New York Senator Hillary Clinton paid homage to Iowa’s largest labor union on Friday night, one of five Democratic presidential hopefuls who’re stopping by this weekend’s AFSCME convention in Des Moines.
Clinton sounded themes popular with the union workers, like ending the practice of outsourcing unionized jobs in government to private contractors.
"Let’s start by ending these no-bid contracts that go to the cronies of the Bush and Cheney Administration," Clinton said, to applause from the crowd. "Let’s quit outsourcing our government to all of these contract employees."
Clinton proposed firing half a million private contractors currently on the federal government payroll. "They are not proving to be cheaper, as advertised. They are totally unaccountable. I am tired of sending off important functions of the United States Government to people that don’t perform," Clinton said. "They didn’t perform in Iraq and they didn’t perform after Hurricane Katrina along the Gulf Coast. Let’s end this outsourcing of America’s policies to (foreign) countries and companies."
Clinton also mentioned the criticism the Bush Administration fired her way after Clinton asked the Pentagon to report to senators about the plans they may be laying for a withdrawal of troops from Iraq.
"If we begin to move troops and equipment, that’s complicated and has to be done in a careful, orderly way and it takes planning so I asked them to come and give us a briefing that will tell us what they were doing to get ready," Clinton said. "I got a letter back from one of (the) Cheney acolytes at the Pentagon saying: ‘How dare you ask these questions. You’re giving aide and comfort to the enemy."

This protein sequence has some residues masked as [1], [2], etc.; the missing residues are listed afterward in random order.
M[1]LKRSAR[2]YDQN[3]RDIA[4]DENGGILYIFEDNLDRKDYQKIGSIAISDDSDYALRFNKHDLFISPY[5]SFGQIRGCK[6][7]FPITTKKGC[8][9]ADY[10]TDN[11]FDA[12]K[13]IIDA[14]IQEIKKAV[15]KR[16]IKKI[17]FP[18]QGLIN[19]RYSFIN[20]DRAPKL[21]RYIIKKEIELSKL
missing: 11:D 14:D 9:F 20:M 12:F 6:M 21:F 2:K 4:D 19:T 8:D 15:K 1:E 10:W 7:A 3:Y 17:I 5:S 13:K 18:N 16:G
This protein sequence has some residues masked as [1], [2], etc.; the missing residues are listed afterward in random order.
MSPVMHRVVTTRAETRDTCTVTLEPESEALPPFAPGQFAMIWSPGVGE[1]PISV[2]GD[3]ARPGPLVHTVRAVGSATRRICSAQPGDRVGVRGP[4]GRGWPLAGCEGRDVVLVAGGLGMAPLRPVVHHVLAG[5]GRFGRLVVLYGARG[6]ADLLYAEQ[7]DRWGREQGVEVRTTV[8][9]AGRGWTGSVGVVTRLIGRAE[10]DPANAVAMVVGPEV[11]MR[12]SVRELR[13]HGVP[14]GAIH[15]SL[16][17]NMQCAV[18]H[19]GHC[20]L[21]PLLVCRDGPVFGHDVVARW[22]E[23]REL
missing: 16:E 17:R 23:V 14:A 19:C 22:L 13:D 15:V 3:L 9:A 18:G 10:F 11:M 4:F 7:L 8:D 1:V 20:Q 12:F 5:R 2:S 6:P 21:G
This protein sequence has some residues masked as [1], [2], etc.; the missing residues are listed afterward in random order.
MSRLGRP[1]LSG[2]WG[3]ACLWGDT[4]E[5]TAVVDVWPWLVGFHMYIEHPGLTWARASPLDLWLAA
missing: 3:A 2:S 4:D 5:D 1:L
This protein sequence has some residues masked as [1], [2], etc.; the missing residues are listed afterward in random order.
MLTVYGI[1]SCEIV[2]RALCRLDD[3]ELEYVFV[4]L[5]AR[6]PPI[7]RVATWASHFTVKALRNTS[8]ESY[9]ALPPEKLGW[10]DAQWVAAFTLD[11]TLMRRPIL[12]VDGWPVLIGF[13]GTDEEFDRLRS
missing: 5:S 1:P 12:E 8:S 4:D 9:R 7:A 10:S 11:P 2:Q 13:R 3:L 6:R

Clinton accused the Bush Administration of engaging in "an experiment in extremism" over the past six and a half years and she said Bush and his allies are trying to bully critics of the war into silence.
"No one who stands against this war and wants to protect our troops has anything to answer to anybody in the administration and they have no right to impugn the patriotism of anyone who does," Clinton said.
Click on the audio link below to hear Clinton’s speech, preceded by AFSCME president Gerald McAtee’s introduction of Clinton. Problems with the sound system created two gaps in the recording.
John Edwards spoke to the AFSCME crowd on Thursday. Bill Richardson spoke to the group on Friday afternoon. Today, Barack Obama and Chris Dodd are scheduled to address AFSCME.
In other presidential campaign news this weekend, Arizona Senator John McCain plans to visit Iowa on Sunday. It’s his first trip to Iowa since a major shake-up in the McCain campaign over the GOP candidate’s lackluster fundraising and then the exodus of most of his campaign staff.